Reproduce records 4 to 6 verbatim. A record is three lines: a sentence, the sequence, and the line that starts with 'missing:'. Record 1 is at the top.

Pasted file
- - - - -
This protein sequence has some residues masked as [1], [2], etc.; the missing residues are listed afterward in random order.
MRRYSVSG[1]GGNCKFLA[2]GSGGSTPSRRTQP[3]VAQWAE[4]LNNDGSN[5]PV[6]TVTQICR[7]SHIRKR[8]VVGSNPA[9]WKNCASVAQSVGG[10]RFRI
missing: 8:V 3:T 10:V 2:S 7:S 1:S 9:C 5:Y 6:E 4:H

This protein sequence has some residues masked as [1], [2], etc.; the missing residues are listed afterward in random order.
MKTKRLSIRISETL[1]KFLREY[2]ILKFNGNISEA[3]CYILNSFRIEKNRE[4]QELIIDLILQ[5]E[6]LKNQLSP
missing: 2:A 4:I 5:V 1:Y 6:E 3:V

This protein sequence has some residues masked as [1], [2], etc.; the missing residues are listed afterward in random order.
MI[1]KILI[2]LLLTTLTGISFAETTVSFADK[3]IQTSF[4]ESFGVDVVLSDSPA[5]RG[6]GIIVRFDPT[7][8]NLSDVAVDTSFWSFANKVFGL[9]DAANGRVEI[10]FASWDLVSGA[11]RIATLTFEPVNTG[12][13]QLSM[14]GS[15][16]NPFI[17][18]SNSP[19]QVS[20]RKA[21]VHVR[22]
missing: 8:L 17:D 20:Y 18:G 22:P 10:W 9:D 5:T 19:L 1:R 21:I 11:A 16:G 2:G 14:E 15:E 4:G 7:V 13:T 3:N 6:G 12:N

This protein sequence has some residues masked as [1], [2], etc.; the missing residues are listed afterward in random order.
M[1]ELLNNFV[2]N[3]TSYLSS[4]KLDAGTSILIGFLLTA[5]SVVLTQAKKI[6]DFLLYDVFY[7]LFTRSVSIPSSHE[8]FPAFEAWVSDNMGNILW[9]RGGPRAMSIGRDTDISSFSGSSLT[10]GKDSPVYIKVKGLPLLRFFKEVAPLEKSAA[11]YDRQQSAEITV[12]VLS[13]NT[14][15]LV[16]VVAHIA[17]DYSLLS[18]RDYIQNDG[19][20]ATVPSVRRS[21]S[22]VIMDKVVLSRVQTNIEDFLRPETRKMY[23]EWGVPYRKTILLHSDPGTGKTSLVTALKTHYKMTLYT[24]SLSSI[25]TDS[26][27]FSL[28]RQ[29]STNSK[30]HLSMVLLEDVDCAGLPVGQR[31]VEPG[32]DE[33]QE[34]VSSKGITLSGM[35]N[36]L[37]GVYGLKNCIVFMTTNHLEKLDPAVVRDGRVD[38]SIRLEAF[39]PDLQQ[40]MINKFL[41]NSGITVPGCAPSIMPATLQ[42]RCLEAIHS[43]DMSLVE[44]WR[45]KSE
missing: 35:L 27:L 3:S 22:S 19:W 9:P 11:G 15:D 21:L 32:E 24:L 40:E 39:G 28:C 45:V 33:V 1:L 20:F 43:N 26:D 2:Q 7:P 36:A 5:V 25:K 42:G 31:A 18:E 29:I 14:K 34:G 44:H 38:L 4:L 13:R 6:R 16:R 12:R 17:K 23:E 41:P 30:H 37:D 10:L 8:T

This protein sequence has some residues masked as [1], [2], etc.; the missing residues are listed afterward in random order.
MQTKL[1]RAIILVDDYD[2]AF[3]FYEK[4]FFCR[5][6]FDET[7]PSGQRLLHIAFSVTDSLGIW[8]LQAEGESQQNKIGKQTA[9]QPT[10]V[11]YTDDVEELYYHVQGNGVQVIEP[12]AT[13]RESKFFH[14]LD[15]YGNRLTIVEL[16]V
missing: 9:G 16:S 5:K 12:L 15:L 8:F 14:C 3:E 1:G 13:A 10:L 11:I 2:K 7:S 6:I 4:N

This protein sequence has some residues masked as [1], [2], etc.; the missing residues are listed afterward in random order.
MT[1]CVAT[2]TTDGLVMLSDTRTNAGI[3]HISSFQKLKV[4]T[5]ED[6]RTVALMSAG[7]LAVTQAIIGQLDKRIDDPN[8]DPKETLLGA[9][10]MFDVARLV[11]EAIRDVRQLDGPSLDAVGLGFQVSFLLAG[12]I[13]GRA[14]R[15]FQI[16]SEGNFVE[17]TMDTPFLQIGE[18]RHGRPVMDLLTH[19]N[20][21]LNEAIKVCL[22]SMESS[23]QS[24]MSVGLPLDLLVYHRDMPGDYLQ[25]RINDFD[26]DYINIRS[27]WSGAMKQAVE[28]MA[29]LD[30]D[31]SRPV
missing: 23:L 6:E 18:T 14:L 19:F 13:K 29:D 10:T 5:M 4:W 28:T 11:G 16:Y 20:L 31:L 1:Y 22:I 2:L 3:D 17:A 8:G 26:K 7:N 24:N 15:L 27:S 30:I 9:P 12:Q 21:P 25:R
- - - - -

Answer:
This protein sequence has some residues masked as [1], [2], etc.; the missing residues are listed afterward in random order.
M[1]ELLNNFV[2]N[3]TSYLSS[4]KLDAGTSILIGFLLTA[5]SVVLTQAKKI[6]DFLLYDVFY[7]LFTRSVSIPSSHE[8]FPAFEAWVSDNMGNILW[9]RGGPRAMSIGRDTDISSFSGSSLT[10]GKDSPVYIKVKGLPLLRFFKEVAPLEKSAA[11]YDRQQSAEITV[12]VLS[13]NT[14][15]LV[16]VVAHIA[17]DYSLLS[18]RDYIQNDG[19][20]ATVPSVRRS[21]S[22]VIMDKVVLSRVQTNIEDFLRPETRKMY[23]EWGVPYRKTILLHSDPGTGKTSLVTALKTHYKMTLYT[24]SLSSI[25]TDS[26][27]FSL[28]RQ[29]STNSK[30]HLSMVLLEDVDCAGLPVGQR[31]VEPG[32]DE[33]QE[34]VSSKGITLSGM[35]N[36]L[37]GVYGLKNCIVFMTTNHLEKLDPAVVRDGRVD[38]SIRLEAF[39]PDLQQ[40]MINKFL[41]NSGITVPGCAPSIMPATLQ[42]RCLEAIHS[43]DMSLVE[44]WR[45]KSE
missing: 35:L 27:L 3:S 22:S 19:W 9:P 11:G 15:D 21:L 32:E 24:L 40:E 39:G 28:C 45:V 33:V 1:L 20:F 43:N 26:D 2:Q 7:P 36:A 5:V 25:K 42:G 31:A 18:E 29:I 14:K 34:G 44:H 38:L 4:L 13:R 6:R 16:R 12:R 17:K 23:E 41:P 30:H 37:D 10:L 8:T

This protein sequence has some residues masked as [1], [2], etc.; the missing residues are listed afterward in random order.
MQTKL[1]RAIILVDDYD[2]AF[3]FYEK[4]FFCR[5][6]FDET[7]PSGQRLLHIAFSVTDSLGIW[8]LQAEGESQQNKIGKQTA[9]QPT[10]V[11]YTDDVEELYYHVQGNGVQVIEP[12]AT[13]RESKFFH[14]LD[15]YGNRLTIVEL[16]V
missing: 9:G 16:S 5:K 12:L 15:L 8:F 14:C 3:E 1:G 13:A 10:L 11:I 2:K 7:S 6:I 4:N

This protein sequence has some residues masked as [1], [2], etc.; the missing residues are listed afterward in random order.
MT[1]CVAT[2]TTDGLVMLSDTRTNAGI[3]HISSFQKLKV[4]T[5]ED[6]RTVALMSAG[7]LAVTQAIIGQLDKRIDDPN[8]DPKETLLGA[9][10]MFDVARLV[11]EAIRDVRQLDGPSLDAVGLGFQVSFLLAG[12]I[13]GRA[14]R[15]FQI[16]SEGNFVE[17]TMDTPFLQIGE[18]RHGRPVMDLLTH[19]N[20][21]LNEAIKVCL[22]SMESS[23]QS[24]MSVGLPLDLLVYHRDMPGDYLQ[25]RINDFD[26]DYINIRS[27]WSGAMKQAVE[28]MA[29]LD[30]D[31]SRPV
missing: 23:L 6:E 18:T 14:L 19:F 13:K 29:D 10:T 5:M 4:W 28:T 11:G 16:Y 20:L 31:L 1:Y 22:I 2:L 3:D 17:A 8:G 26:K 7:N 24:N 15:L 27:S 30:I 9:P 12:Q 21:P 25:R